Greetings from Austin!
I spent the weekend doing a solo retreat, which I’d never done before. I did some hiking in the Hill Country, spent a ton of time journaling, did acupuncture for the first time, and finished two books: Einstein’s Dreams and Fallen Leaves.
Here’s what I want to share this week:
Podcast with Ash Fontana: I interviewed Ash about his new book, The AI-First Company. Ash says that AI-First companies are the only trillion-dollar companies, and soon they will dominate even more industries, more definitively than ever before. Beyond the book, we spoke about health, continental philosophy, and Ash's obsession with cycling. (Listen to the podcast here or on: iTunes | Spotify | Overcast)
The Price of Discipline: This piece is inspired by my childhood hatred of school and the story of former world #1 tennis player Andre Agassi, who was forced to play tennis against his will. That, though, presents a conundrum. When should we discipline people? And what are the costs of such discipline?
Coolest Things I Learned This Week
A Story about Writing
A boy was once walking through a park when he saw an old man sitting on a bench. The old man had printed a long article he’d written, which was sitting on his lap.
So the curious boy asked: “Can I read it?”
The old man responded: “Sure.”
The boy picked up the piece of paper and sat down next to him. After ten minutes of careful reading, the boy said: “Good piece! You must have written it in just a couple hours because you’re a natural talent.”
The old man: “Ummm... nope. I actually rewrote the entire piece four times.”
The boy: “No way, it reads so naturally.”
The old man: “Exactly.”
A Decline in Age-Segmented Education
The Internet will make age-segmented education a thing of the past.
With online learning — and eventually most learning will happen online — students will be grouped by competence instead of how old they are.
In some ways, the Internet already works this way because you can study what you want. I say this as somebody who was a slow learner. For math, in particular, I was never able to keep up. Since I never got a good foundation, it was impossible for me to study the advanced stuff.
Modern architecture really makes you question the gospel of efficiency.
For all the talk about progress, why are beautiful buildings like this so rare these days?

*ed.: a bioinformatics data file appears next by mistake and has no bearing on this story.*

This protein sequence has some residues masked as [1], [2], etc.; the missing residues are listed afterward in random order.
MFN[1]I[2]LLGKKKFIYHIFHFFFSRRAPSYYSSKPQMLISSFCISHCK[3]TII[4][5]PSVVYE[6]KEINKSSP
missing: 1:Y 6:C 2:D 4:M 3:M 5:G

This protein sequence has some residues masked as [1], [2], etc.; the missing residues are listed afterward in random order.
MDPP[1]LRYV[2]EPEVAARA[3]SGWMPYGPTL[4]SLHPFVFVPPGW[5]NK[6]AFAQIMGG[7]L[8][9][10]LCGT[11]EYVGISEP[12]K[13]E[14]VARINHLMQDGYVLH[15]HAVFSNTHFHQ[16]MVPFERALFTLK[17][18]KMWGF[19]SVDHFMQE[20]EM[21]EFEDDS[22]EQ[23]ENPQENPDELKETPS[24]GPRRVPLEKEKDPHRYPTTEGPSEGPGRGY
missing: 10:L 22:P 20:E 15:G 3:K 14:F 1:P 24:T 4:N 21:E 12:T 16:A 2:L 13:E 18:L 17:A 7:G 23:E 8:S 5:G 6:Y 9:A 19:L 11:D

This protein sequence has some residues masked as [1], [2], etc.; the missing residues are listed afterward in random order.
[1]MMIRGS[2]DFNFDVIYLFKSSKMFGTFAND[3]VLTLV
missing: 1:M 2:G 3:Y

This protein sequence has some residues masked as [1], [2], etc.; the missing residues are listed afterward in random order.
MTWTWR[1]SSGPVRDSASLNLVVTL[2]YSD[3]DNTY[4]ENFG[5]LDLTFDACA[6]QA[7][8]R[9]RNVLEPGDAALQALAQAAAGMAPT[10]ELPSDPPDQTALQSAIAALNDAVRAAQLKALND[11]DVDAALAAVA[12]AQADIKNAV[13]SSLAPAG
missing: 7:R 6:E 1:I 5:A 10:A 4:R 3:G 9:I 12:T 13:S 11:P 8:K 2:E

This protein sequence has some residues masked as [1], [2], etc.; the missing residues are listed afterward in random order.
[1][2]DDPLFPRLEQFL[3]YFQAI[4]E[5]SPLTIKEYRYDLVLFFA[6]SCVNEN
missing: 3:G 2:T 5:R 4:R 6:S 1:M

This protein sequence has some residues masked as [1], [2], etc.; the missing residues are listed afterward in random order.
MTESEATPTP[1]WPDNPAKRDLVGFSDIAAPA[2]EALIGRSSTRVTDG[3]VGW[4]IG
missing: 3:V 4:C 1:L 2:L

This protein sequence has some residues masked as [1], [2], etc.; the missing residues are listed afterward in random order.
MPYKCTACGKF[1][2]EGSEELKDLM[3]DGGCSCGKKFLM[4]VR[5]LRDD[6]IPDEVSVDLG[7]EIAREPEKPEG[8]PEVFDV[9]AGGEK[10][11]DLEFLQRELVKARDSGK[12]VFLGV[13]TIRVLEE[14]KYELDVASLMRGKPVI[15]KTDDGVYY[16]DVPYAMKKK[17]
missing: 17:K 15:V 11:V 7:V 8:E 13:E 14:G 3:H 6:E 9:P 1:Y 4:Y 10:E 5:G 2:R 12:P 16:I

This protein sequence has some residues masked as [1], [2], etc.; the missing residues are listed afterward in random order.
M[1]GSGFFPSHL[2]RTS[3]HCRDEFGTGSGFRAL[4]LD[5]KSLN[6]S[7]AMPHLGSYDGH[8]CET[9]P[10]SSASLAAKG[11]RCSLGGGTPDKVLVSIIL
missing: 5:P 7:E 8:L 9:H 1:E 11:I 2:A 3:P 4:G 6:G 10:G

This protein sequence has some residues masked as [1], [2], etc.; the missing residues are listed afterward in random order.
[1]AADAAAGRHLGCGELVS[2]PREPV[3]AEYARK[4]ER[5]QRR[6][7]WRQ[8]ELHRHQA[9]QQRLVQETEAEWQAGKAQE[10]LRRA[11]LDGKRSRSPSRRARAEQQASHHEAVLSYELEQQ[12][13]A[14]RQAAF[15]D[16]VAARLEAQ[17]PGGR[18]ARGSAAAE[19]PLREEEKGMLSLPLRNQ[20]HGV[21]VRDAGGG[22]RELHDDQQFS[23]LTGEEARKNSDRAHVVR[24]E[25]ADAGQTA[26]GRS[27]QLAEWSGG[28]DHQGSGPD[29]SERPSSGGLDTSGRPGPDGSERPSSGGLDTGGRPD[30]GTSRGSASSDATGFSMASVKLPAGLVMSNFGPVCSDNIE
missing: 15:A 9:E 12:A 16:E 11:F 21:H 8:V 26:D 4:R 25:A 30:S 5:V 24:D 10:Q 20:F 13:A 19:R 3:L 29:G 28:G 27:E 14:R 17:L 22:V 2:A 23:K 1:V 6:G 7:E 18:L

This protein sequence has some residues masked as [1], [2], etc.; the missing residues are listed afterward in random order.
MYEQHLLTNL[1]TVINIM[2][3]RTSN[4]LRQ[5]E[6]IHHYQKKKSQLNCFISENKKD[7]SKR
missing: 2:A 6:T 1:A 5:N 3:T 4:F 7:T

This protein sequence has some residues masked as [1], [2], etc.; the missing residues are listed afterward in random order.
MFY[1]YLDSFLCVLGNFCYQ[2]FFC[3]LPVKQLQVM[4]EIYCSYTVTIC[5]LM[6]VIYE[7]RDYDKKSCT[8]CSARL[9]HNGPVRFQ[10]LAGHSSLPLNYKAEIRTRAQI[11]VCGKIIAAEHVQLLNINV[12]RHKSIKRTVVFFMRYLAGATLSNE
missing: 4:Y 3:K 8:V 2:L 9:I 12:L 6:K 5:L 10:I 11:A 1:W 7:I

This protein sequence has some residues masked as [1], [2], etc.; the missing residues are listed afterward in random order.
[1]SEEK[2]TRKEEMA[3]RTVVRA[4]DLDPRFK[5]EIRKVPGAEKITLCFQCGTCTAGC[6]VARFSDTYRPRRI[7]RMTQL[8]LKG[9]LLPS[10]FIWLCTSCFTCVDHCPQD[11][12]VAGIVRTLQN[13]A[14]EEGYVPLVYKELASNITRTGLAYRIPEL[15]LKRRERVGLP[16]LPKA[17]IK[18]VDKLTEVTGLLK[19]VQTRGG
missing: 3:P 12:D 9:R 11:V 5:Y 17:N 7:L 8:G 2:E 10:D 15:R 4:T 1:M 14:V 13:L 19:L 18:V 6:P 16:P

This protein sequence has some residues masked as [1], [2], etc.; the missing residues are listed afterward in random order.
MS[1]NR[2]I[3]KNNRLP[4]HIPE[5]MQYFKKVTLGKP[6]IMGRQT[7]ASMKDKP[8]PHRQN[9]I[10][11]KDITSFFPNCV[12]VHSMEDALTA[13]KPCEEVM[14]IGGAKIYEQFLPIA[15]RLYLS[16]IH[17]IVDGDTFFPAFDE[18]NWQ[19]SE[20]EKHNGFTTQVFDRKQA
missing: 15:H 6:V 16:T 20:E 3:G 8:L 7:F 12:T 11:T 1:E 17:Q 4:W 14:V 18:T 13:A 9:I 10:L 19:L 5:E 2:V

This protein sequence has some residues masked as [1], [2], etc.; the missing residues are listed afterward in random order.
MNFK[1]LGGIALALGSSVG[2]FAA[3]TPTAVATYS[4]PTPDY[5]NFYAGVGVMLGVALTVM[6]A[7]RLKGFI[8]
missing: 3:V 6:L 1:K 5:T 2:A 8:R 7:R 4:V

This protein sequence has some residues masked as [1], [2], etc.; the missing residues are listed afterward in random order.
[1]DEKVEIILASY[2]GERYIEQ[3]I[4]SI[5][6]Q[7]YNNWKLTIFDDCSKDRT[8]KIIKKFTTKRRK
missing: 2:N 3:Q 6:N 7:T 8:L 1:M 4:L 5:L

How the FDIC Influenced Architecture
One reason why architecture isn’t as beautiful as it used to be is that signaling isn’t as important now.
Consider the decline in bank architecture since the FDIC insurance began in 1933. Beautiful architecture used to signal trust, but consumers and lenders have other sources of information now.
Library Literacy vs. Street Sign Literacy
I’ve long believed that we’re experiencing a decline in advanced literacy.
On this topic, I don’t really care what the statistics say because they’re misleading. Official literacy rates measure what I call “Street Sign Literacy,” which is the ability to read signs and basic articles, and we are undoubtedly getting better at it.
But we are getting worse at Library Literacy, which gives you the ability to understand logic and think about ideas abstractly. It’s what you learn when you read dense fiction or difficult philosophy, and we don’t really measure it.
In short, you need Street Sign Literacy to live, but you need Library Literacy to think.
Teaching People to Read
Inspired by the previous point, I enjoyed this piece about The Erosion of Deep Literacy.
The most surprising section was about the historical connection between Protestantism and literacy rates. Gutenberg’s printing press was the precondition to the Protestant reformation. Protestants believed in compulsory schooling, so literacy rates rose fastest in those areas.
This created a feedback loop where the more educated people became, the more state-education education followed. The cycle was further driven by the Protestant belief that the Bible itself was more central to faith than the Church, which further increased literacy rates.
Photo of the Week
I mentioned it at the top of the newsletter, but I’ll mention it again here. Fallen Leaves is a lovely book. It was penned by the Pulitzer Prize-winning historian Will Durant during the final years of his life.
The ideas will sound old school to the contemporary reader, but when the author of an 11-volume series called The Story of Civilization collects his ideas about life into a 200-page book, you know it’ll be worth your time.
As we close today’s Musings, I’ll leave you with this idea: "Health lies in action, and so it graces youth. To be busy is the secret of grace, and half the secret of content. Let us ask the gods not for possessions, but for things to do; happiness is in making things rather than in consuming them."